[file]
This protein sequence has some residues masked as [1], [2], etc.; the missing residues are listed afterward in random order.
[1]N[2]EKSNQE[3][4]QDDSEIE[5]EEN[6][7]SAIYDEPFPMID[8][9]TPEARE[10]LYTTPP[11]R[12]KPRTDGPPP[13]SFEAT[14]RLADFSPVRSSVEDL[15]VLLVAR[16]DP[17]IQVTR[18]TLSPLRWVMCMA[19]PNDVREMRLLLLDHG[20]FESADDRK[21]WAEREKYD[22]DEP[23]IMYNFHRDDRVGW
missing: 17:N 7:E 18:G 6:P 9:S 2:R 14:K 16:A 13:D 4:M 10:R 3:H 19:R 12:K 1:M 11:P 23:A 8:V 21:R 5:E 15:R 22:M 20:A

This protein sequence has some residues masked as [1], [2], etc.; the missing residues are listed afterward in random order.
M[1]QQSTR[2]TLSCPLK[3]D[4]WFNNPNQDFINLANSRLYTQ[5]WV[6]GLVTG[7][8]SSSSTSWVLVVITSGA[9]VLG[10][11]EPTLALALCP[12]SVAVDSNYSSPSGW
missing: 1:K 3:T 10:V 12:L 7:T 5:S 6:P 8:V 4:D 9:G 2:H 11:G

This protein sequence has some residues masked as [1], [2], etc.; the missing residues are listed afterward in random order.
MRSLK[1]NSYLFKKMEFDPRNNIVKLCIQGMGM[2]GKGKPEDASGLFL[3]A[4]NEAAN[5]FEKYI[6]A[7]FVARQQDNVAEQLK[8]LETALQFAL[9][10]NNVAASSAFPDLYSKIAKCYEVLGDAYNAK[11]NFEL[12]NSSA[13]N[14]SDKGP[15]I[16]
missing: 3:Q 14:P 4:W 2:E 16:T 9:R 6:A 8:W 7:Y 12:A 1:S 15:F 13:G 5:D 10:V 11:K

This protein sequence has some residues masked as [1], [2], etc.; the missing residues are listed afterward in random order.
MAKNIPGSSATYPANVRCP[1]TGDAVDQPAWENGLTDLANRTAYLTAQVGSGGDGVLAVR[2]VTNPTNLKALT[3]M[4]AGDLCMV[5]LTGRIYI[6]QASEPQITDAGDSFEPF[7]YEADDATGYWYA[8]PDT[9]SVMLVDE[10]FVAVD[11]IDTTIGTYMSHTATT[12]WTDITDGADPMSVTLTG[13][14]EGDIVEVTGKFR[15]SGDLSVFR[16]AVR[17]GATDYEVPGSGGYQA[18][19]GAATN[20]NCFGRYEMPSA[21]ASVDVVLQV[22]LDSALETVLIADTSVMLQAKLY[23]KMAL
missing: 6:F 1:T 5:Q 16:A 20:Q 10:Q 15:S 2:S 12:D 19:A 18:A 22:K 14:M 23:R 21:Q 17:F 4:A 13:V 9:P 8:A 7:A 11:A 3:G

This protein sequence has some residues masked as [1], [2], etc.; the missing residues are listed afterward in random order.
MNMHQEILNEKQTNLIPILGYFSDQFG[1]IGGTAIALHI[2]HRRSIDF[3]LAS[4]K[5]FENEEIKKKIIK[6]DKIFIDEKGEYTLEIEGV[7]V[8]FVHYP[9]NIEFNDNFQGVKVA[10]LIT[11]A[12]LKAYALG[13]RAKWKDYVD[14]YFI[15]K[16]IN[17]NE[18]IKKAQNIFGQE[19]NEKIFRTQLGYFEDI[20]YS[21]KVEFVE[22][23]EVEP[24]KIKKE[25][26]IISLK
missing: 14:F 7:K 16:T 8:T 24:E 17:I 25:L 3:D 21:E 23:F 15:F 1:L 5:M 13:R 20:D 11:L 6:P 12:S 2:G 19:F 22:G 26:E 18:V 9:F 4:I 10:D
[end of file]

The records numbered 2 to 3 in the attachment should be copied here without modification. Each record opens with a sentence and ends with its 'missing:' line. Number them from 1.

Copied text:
This protein sequence has some residues masked as [1], [2], etc.; the missing residues are listed afterward in random order.
M[1]QQSTR[2]TLSCPLK[3]D[4]WFNNPNQDFINLANSRLYTQ[5]WV[6]GLVTG[7][8]SSSSTSWVLVVITSGA[9]VLG[10][11]EPTLALALCP[12]SVAVDSNYSSPSGW
missing: 1:K 3:T 10:V 12:L 7:T 5:S 6:P 8:V 4:D 9:G 2:H 11:G

This protein sequence has some residues masked as [1], [2], etc.; the missing residues are listed afterward in random order.
MRSLK[1]NSYLFKKMEFDPRNNIVKLCIQGMGM[2]GKGKPEDASGLFL[3]A[4]NEAAN[5]FEKYI[6]A[7]FVARQQDNVAEQLK[8]LETALQFAL[9][10]NNVAASSAFPDLYSKIAKCYEVLGDAYNAK[11]NFEL[12]NSSA[13]N[14]SDKGP[15]I[16]
missing: 3:Q 14:P 4:W 2:E 16:T 9:R 6:A 8:W 7:Y 12:A 1:S 15:F 13:G 5:D 10:V 11:K